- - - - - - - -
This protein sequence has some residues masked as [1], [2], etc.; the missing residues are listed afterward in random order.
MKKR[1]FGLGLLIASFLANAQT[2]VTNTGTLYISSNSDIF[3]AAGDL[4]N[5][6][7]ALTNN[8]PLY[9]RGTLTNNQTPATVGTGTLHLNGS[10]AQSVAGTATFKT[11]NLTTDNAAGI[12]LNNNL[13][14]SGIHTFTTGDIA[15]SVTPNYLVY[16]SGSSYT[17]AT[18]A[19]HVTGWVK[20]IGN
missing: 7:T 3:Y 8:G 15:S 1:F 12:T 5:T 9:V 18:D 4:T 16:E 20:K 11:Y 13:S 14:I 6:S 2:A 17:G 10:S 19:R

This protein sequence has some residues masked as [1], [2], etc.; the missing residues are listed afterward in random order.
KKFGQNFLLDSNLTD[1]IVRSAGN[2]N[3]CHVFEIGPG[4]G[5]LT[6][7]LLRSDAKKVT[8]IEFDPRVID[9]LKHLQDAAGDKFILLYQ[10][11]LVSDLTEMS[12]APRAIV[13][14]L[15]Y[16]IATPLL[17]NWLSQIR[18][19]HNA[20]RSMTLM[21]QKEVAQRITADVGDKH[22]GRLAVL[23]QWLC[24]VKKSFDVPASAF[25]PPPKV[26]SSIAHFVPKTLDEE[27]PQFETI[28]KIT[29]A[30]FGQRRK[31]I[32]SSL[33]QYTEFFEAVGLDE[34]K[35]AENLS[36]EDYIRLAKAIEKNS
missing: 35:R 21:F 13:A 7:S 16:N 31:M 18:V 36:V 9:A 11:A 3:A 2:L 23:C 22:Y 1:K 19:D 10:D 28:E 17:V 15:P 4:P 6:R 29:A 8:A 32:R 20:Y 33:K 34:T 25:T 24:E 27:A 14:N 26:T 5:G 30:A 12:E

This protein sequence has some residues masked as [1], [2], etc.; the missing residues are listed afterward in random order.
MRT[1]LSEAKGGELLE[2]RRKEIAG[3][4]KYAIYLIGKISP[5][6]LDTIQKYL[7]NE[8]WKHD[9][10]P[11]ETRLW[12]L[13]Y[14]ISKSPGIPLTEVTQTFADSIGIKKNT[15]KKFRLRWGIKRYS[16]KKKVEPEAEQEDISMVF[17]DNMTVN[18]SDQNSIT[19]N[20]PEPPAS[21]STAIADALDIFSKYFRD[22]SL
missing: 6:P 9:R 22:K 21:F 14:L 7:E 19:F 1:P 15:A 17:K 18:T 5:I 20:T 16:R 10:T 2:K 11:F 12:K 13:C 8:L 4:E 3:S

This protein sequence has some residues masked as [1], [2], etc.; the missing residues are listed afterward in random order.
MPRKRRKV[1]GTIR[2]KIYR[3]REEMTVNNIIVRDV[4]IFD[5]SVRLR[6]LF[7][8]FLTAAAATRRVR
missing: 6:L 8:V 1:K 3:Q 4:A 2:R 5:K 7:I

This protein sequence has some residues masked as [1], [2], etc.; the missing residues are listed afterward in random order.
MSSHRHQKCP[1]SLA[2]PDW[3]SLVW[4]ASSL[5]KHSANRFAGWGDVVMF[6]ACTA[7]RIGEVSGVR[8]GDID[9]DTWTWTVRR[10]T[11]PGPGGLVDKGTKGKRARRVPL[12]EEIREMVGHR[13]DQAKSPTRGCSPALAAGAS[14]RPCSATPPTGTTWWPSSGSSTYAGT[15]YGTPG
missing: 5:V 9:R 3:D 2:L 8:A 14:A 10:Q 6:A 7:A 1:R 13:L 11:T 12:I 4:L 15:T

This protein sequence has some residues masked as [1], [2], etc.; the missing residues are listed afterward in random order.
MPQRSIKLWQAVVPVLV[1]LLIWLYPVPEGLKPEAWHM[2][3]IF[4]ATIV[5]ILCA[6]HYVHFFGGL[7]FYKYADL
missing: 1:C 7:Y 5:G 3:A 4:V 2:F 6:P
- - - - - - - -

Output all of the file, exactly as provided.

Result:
This protein sequence has some residues masked as [1], [2], etc.; the missing residues are listed afterward in random order.
MKKR[1]FGLGLLIASFLANAQT[2]VTNTGTLYISSNSDIF[3]AAGDL[4]N[5][6][7]ALTNN[8]PLY[9]RGTLTNNQTPATVGTGTLHLNGS[10]AQSVAGTATFKT[11]NLTTDNAAGI[12]LNNNL[13][14]SGIHTFTTGDIA[15]SVTPNYLVY[16]SGSSYT[17]AT[18]A[19]HVTGWVK[20]IGN
missing: 7:T 3:Y 8:G 15:S 1:F 12:T 5:T 9:V 18:D 4:T 16:E 20:K 11:Y 13:S 14:I 6:S 2:A 17:G 10:S 19:R

This protein sequence has some residues masked as [1], [2], etc.; the missing residues are listed afterward in random order.
KKFGQNFLLDSNLTD[1]IVRSAGN[2]N[3]CHVFEIGPG[4]G[5]LT[6][7]LLRSDAKKVT[8]IEFDPRVID[9]LKHLQDAAGDKFILLYQ[10][11]LVSDLTEMS[12]APRAIV[13][14]L[15]Y[16]IATPLL[17]NWLSQIR[18][19]HNA[20]RSMTLM[21]QKEVAQRITADVGDKH[22]GRLAVL[23]QWLC[24]VKKSFDVPASAF[25]PPPKV[26]SSIAHFVPKTLDEE[27]PQFETI[28]KIT[29]A[30]FGQRRK[31]I[32]SSL[33]QYTEFFEAVGLDE[34]K[35]AENLS[36]EDYIRLAKAIEKNS
missing: 35:R 21:F 13:A 7:S 16:N 31:M 18:V 36:V 9:A 11:A 3:A 2:L 23:C 22:Y 1:K 19:D 10:D 28:E 17:V 15:P 4:P 6:R 29:A 8:A 32:R 20:Y 33:K 34:T 25:T 24:E 27:A 14:N 26:T 5:G 30:A 12:E

This protein sequence has some residues masked as [1], [2], etc.; the missing residues are listed afterward in random order.
MRT[1]LSEAKGGELLE[2]RRKEIAG[3][4]KYAIYLIGKISP[5][6]LDTIQKYL[7]NE[8]WKHD[9][10]P[11]ETRLW[12]L[13]Y[14]ISKSPGIPLTEVTQTFADSIGIKKNT[15]KKFRLRWGIKRYS[16]KKKVEPEAEQEDISMVF[17]DNMTVN[18]SDQNSIT[19]N[20]PEPPAS[21]STAIADALDIFSKYFRD[22]SL
missing: 6:P 9:R 22:K 21:F 14:L 7:E 19:F 1:P 15:A 17:K 18:T 5:I 20:T 16:R 10:T 2:K 11:F 12:K 13:C 8:L 4:E 3:S

This protein sequence has some residues masked as [1], [2], etc.; the missing residues are listed afterward in random order.
MPRKRRKV[1]GTIR[2]KIYR[3]REEMTVNNIIVRDV[4]IFD[5]SVRLR[6]LF[7][8]FLTAAAATRRVR
missing: 6:L 8:V 1:K 3:Q 4:A 2:R 5:K 7:I

This protein sequence has some residues masked as [1], [2], etc.; the missing residues are listed afterward in random order.
MSSHRHQKCP[1]SLA[2]PDW[3]SLVW[4]ASSL[5]KHSANRFAGWGDVVMF[6]ACTA[7]RIGEVSGVR[8]GDID[9]DTWTWTVRR[10]T[11]PGPGGLVDKGTKGKRARRVPL[12]EEIREMVGHR[13]DQAKSPTRGCSPALAAGAS[14]RPCSATPPTGTTWWPSSGSSTYAGT[15]YGTPG
missing: 5:V 9:R 3:D 2:L 8:A 14:A 10:Q 6:A 7:A 1:R 13:L 11:T 12:I 4:L 15:T

This protein sequence has some residues masked as [1], [2], etc.; the missing residues are listed afterward in random order.
MPQRSIKLWQAVVPVLV[1]LLIWLYPVPEGLKPEAWHM[2][3]IF[4]ATIV[5]ILCA[6]HYVHFFGGL[7]FYKYADL
missing: 1:C 7:Y 5:G 3:A 4:V 2:F 6:P